Dr. Sargsyan: Man, so first, before talking about differential diagnosis, I just want to say a few words about diagnosis, period. And this may be obvious, but diagnosis is at least half of what you do as a doctor, what at least internal medicine, that's our core task, that's our core procedure, right. Because the body breaks in a million different ways but the symptoms or the abnormalities that each of those illness entities, each of those diseases causes, a lot of times is the same. Like you could have a million reasons why you're short of breath and people don't walk in through the hospital door or the clinic door and say, ‘doctor I have hemophagocytic lymphohistiocytosis,’ they like walk in and say like ‘I’ve been tired lately.’ And to go from symptom to diagnosis is an incredibly important and challenging thing, because if you don't know which disease entity is causing the problem then you have nowhere to start to figure out how to make the patient feel better, and live longer, etc. And it's incredibly challenging and the data speaks to that in terms of how common it is to have diagnostic delay, diagnostic error. I think it's a huge part of what doctors and internists think about how to do and how to do better and it's a huge part of the sort of long game curriculum of what you learned to do as a clinician. As a result, I can't give you a very satisfying short answer the rest of the way there. But I mean to speak to differential diagnosis though, that's basically, that is the differential diagnosis - is the list of possible diagnoses, list of possibilities to explain a patient's symptoms or abnormalities, when there is not yet a firm diagnosis. And kind of a key concept there is that there's almost always actually some diagnostic uncertainty even if you think that you've recognized a pattern, that you think you know what's going, on just based on what the patient told you based on the physical examination and labs. There's very often and, statistically you're going to run into this, where you were wrong with that impression, and there was you know a less common disease or something presenting atypically that tricked you and in fact it was something else. So that's why it's always important to construct a differential diagnosis to say okay, what do I think this is most probably, but importantly if it's not that what else could it be. Because if you don't think of those alternate possibilities again, you don't have a good chance of making the correct diagnosis. So, I think in terms of how I like to teach those concepts again is to emphasize the complexity and uncertainty inherent in the process. To always emphasize the importance of creating a differential diagnosis and sort of that kind of paranoid humility that you're bound to be proven wrong on most days. And to try to stay ahead of that and then there's you know a lot of kind of complicated approaches to how to approach the differential diagnosis in terms of creating it. You know, using different systematic approaches, frameworks, schemas, for a given complaint or in general. And to always try to develop your own processes realizing that again it's an extremely complex and lifelong skill to work on.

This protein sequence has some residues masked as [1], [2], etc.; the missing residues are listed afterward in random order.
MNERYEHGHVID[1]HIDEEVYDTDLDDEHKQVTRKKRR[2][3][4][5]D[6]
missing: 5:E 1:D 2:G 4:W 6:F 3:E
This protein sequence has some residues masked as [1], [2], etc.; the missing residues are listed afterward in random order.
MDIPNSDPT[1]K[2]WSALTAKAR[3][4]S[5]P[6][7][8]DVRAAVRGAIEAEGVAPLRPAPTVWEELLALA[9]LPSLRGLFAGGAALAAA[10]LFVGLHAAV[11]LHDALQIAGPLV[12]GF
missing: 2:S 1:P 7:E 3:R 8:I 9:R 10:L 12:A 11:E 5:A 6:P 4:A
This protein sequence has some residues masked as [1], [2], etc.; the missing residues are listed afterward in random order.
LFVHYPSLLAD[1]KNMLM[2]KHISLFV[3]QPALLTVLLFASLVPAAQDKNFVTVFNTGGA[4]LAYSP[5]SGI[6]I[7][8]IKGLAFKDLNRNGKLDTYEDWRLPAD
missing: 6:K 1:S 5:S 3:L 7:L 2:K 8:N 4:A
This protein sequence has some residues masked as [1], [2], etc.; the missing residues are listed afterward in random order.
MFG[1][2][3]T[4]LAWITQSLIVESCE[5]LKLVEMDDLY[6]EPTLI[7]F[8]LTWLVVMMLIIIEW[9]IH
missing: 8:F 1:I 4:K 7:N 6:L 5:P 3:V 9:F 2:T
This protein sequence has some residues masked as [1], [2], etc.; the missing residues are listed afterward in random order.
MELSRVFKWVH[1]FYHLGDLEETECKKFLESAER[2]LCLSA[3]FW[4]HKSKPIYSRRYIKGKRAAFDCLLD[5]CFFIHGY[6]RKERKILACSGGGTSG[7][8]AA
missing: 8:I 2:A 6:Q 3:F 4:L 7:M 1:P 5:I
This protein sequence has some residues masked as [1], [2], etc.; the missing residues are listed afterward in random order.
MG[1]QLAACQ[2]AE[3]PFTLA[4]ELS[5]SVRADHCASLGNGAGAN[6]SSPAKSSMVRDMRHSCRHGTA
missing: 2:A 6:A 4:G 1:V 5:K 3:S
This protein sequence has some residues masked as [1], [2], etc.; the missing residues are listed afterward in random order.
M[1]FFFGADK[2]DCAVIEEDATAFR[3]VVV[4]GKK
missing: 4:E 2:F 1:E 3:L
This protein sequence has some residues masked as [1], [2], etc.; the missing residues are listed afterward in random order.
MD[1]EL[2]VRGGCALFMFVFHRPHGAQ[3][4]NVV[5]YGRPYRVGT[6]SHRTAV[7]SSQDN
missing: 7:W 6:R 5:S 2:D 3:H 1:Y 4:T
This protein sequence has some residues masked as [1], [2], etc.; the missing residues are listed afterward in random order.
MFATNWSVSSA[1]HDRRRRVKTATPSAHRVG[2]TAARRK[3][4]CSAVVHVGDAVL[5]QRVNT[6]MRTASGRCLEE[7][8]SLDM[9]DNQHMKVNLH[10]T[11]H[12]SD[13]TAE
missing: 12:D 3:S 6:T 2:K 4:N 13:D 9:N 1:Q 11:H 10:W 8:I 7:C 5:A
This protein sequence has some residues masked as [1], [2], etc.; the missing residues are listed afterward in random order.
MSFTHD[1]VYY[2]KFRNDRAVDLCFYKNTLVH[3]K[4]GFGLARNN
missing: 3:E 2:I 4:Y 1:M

Erin: Wow, thank you, very well said. So, we know that your wife Dr. Sherman also works with you. Can you talk a little bit about what it's like to work with her? Do you get tired of each other, do you get frustrated?